9 All the filters

9.1 Analysis

Top row: Active analysis buttons with explanation. Click to edit, move, delete

Bottom row: All analysis buttons. Click to activate another instance.

These filters apply powerful filters which change the structure of the unfiltered map. Each filter can be applied more than once and they can (to some extent) be moved up and down.

For example suppose you want to show only links from statements in which the word “women” appears. So you apply a find statements filter, you click the button in the bottom row. A dialog appears,

and a new button with a human-readable explanation appears in the top row. The button in the bottom row gets a green tick to show it is in use, but you can click it again to apply another, different statements filter, for example to find links from all statements in which “women” appears and which were mentioned by men.

9.1.1 Find factors

9.1.2 Searching and filtering factors

Type to select factors which you want to find.

  • Select one or more pre-existing factors. Press enter to accept
  • And/or just type fragments of text which might match several factors; type a comma to complete

The map changes:

  • All factors matched by the search are, by default, highlighted.
  • Only the factors matched by the search and those upstream and downstream (left and right) of them are shown, as many steps as set by the Upstream steps and Downstream steps sliders.

Factors are only matched if the search term uses the same case, e.g. “Farming” will not match “farming” or “FARMING”.

For a more visual representation: The following examples demonstrate how applying different upstream and downstream step filters affect the causal pathways presented in the map.

Searching for factor ‘B’ The default: one step upstream – one step downstream

One step upstream – zero steps downstream

One step upstream – two steps downstream

Why would I use this filter? This analysis function is particularly useful for searching for important factors such as intervention activities or intended programme outcomes. This filter is best applied once you know which factors are of importance or interest.

9.1.4 Filtering statements

  • The second box is prepopulated with all the values for that field, for example education levels. You can select one or more values (e.g. several age groups or several respondents).
  • TIP: As well as selecting pre-existing values for your search, you can also just type fragments of text which might match several values. So for example, if you are searching question numbers, and you have the questions e1, e3 and e5, instead of selecting all of them you can just type “e”: all the values where this text appears are included in the filter. But be careful that this does not match other values which you did not intend.
  • TIP: You can use multiple filters all at the same time.

9.1.5 Remove brackets

This filter hides any tags or other words written between different kinds of brackets. So instead of this:

you see this:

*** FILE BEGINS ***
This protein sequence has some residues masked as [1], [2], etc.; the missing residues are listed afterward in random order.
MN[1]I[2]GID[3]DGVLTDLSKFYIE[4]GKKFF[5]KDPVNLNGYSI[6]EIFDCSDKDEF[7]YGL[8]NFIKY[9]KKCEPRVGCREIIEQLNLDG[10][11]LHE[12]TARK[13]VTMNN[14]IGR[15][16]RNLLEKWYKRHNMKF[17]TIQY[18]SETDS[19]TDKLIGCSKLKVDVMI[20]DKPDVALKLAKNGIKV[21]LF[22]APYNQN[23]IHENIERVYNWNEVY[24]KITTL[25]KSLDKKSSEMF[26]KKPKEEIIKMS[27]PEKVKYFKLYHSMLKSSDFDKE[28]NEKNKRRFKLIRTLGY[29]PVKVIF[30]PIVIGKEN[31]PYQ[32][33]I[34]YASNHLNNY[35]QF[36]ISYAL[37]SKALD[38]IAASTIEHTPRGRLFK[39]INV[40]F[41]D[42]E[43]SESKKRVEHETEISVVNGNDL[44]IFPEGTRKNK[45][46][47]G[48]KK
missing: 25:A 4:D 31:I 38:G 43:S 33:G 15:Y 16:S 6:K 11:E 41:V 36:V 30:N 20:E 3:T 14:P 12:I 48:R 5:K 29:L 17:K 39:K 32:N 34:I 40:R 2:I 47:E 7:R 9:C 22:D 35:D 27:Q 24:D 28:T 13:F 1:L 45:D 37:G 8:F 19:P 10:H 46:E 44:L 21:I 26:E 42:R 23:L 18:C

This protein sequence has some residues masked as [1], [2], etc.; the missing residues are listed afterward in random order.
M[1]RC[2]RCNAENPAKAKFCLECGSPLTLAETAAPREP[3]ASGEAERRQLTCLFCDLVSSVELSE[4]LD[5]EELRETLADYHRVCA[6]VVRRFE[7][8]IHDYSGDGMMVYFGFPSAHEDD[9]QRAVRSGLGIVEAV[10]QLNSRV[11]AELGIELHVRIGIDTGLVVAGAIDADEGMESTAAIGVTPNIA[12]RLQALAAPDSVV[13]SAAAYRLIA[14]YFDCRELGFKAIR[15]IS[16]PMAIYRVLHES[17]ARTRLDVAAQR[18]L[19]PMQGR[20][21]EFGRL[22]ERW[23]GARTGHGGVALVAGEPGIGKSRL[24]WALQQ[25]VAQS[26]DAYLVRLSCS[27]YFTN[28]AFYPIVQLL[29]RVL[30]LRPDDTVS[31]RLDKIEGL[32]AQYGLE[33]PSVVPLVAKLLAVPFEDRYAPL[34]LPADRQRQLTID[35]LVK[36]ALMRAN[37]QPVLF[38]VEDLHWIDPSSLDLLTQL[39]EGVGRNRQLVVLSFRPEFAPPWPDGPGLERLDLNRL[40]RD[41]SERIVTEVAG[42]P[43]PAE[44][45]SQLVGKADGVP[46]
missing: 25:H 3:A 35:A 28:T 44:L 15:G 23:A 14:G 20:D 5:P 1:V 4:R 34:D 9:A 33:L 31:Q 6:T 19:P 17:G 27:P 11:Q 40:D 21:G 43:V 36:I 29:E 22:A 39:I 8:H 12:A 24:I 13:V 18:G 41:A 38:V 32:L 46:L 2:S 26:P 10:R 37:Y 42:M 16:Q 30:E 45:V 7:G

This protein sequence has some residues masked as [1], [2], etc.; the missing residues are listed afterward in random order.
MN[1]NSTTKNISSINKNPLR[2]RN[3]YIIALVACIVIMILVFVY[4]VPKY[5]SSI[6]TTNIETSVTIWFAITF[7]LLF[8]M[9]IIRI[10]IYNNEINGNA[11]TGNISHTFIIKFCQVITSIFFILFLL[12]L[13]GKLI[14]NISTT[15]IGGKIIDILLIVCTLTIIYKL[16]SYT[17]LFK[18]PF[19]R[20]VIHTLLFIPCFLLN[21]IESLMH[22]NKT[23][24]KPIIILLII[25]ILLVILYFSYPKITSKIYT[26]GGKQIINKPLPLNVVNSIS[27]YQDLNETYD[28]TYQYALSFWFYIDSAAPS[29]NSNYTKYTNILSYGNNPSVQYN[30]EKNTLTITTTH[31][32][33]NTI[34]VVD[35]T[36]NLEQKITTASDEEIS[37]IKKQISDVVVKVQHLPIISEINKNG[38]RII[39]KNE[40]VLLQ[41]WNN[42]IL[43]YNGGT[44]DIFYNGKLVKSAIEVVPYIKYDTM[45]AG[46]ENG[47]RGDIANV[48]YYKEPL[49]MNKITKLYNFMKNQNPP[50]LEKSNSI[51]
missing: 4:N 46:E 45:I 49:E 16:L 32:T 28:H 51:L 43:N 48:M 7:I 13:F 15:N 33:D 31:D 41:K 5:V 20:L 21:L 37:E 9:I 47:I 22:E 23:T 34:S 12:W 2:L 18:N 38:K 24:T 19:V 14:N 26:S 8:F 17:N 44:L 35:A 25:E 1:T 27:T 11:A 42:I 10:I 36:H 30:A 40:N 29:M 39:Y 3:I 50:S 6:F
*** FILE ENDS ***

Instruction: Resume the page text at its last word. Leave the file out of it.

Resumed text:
9.1.6 Trace paths / trace robustness

Why would I use this filter?

This analysis function is a powerful tool which enables you to view full causal pathways and to interrogate the relationships between specific causal factors.

Using our OrgX example, there is a clear causal path from the ‘Social Cash Transfer’ to ‘Increased Purchasing Power.’ The complexities of this causal path are best seen and shown by using path tracing, as it simplifies the map and highlights the intervening factors between the two factors.

Also, path tracing is the prerequisite for calculating Robustness.

A path length of 1 will only show the one step in the causal chain from/to your chosen factor, i.e. A ➜ B. A path length of 2 will also show the next step in the causal chain (if there is one!), i.e. A ➜ B ➜ C.

9.1.7 Bundle factors

9.1.8 Combine opposites

9.2 Conditional formats

Conditional formats calculate and visualise information in your map.

The buttons in this section apply conditional formats to the map after it has (optionally) been transformed in the analysis section. Each filter can only be applied once, so when you click an inactive button in the bottom row it becomes active and moves to the top row, and when you delete it from the top row it appears again in the bottom row.

9.2.1 Colours

  • if the field is numerical, the values of that field will be assigned to a colour gradient with the given low, medium and high colours. If you specify white or grey as the low point, the mid point will be ignored.
  • otherwise, if the field is not numerical, the values of that field will be assigned random colours up to a maximum of eight.

9.3 Simple formats

There is a filter for “cluster factors” which groups your factors into arbitrary groups.

So if you type Intervention, Firms and Impact, three boxes appear just grouping together factors which begin with those phrases, and the factors are regrouped to fit into the boxes.

The setting “layout” makes a huge difference. Usually you will want “dot” layout which lays out your map in a left-to-right direction.

However, other layouts can be useful, for example when you are looking just at the ego network for a single factor, i.e. just the factors immediately adjacent to it, searching just for that one factor and one step up or down, the “circo” layout can be very helpful: